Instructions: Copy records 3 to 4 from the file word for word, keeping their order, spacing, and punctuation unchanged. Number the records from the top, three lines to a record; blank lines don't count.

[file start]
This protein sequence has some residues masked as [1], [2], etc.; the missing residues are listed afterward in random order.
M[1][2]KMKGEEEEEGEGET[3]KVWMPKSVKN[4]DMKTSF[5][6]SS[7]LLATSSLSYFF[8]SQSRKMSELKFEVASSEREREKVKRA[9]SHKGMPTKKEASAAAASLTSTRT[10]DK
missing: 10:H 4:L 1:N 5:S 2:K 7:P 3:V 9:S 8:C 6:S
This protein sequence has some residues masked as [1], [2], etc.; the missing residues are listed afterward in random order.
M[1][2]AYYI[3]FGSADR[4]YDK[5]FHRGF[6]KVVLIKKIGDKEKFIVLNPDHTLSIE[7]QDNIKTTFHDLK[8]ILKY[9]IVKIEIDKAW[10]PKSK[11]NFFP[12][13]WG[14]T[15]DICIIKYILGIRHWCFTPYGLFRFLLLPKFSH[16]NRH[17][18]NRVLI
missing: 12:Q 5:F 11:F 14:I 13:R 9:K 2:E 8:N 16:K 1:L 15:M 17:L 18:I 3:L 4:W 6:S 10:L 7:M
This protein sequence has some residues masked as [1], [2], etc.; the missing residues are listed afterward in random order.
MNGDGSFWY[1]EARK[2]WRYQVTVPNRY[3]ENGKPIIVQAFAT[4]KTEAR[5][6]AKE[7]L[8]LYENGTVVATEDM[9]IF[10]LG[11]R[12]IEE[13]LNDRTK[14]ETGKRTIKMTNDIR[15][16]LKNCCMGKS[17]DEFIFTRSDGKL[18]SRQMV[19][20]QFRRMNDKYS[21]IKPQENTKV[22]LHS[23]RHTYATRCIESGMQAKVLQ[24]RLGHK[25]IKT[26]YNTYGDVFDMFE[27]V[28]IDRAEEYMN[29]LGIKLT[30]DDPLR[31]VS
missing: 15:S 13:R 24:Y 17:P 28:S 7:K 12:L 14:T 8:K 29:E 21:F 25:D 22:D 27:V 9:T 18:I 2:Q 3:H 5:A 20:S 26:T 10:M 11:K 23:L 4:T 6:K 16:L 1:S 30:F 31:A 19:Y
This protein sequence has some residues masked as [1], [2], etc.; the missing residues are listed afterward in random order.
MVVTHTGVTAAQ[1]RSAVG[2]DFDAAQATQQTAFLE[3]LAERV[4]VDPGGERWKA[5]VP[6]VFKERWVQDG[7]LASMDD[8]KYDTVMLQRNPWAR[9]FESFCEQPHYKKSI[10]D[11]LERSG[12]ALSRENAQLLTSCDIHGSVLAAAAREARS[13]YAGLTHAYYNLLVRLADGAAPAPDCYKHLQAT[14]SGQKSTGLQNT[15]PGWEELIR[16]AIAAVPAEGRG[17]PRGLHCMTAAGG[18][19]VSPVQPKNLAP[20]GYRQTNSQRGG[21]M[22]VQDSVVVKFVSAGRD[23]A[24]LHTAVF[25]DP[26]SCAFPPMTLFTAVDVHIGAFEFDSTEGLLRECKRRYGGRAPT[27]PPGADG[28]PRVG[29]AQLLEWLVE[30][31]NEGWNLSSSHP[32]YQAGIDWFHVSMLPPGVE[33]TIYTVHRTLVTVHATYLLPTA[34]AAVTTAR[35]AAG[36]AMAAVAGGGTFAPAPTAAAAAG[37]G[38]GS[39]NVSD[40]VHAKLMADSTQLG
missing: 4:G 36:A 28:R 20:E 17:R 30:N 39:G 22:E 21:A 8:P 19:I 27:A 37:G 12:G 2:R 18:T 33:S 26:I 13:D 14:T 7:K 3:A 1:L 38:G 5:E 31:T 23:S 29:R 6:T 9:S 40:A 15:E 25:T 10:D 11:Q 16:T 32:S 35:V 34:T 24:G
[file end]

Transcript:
This protein sequence has some residues masked as [1], [2], etc.; the missing residues are listed afterward in random order.
MNGDGSFWY[1]EARK[2]WRYQVTVPNRY[3]ENGKPIIVQAFAT[4]KTEAR[5][6]AKE[7]L[8]LYENGTVVATEDM[9]IF[10]LG[11]R[12]IEE[13]LNDRTK[14]ETGKRTIKMTNDIR[15][16]LKNCCMGKS[17]DEFIFTRSDGKL[18]SRQMV[19][20]QFRRMNDKYS[21]IKPQENTKV[22]LHS[23]RHTYATRCIESGMQAKVLQ[24]RLGHK[25]IKT[26]YNTYGDVFDMFE[27]V[28]IDRAEEYMN[29]LGIKLT[30]DDPLR[31]VS
missing: 15:S 13:R 24:Y 17:P 28:S 7:K 12:L 14:T 8:K 29:E 21:F 25:D 22:D 27:V 9:T 18:I 2:Q 3:H 5:A 20:S 26:T 10:M 11:K 23:L 4:T 6:K 16:L 1:S 30:F 31:A 19:Y
This protein sequence has some residues masked as [1], [2], etc.; the missing residues are listed afterward in random order.
MVVTHTGVTAAQ[1]RSAVG[2]DFDAAQATQQTAFLE[3]LAERV[4]VDPGGERWKA[5]VP[6]VFKERWVQDG[7]LASMDD[8]KYDTVMLQRNPWAR[9]FESFCEQPHYKKSI[10]D[11]LERSG[12]ALSRENAQLLTSCDIHGSVLAAAAREARS[13]YAGLTHAYYNLLVRLADGAAPAPDCYKHLQAT[14]SGQKSTGLQNT[15]PGWEELIR[16]AIAAVPAEGRG[17]PRGLHCMTAAGG[18][19]VSPVQPKNLAP[20]GYRQTNSQRGG[21]M[22]VQDSVVVKFVSAGRD[23]A[24]LHTAVF[25]DP[26]SCAFPPMTLFTAVDVHIGAFEFDSTEGLLRECKRRYGGRAPT[27]PPGADG[28]PRVG[29]AQLLEWLVE[30][31]NEGWNLSSSHP[32]YQAGIDWFHVSMLPPGVE[33]TIYTVHRTLVTVHATYLLPTA[34]AAVTTAR[35]AAG[36]AMAAVAGGGTFAPAPTAAAAAG[37]G[38]GS[39]NVSD[40]VHAKLMADSTQLG
missing: 4:G 36:A 28:R 20:E 17:R 30:N 39:G 22:E 21:A 8:P 19:I 27:A 37:G 12:G 2:R 18:T 33:S 26:I 13:D 14:T 7:K 3:A 1:L 38:G 5:E 31:T 23:S 29:R 6:T 9:S 40:A 15:E 25:T 10:D 11:Q 16:T 32:S 35:V 34:T 24:G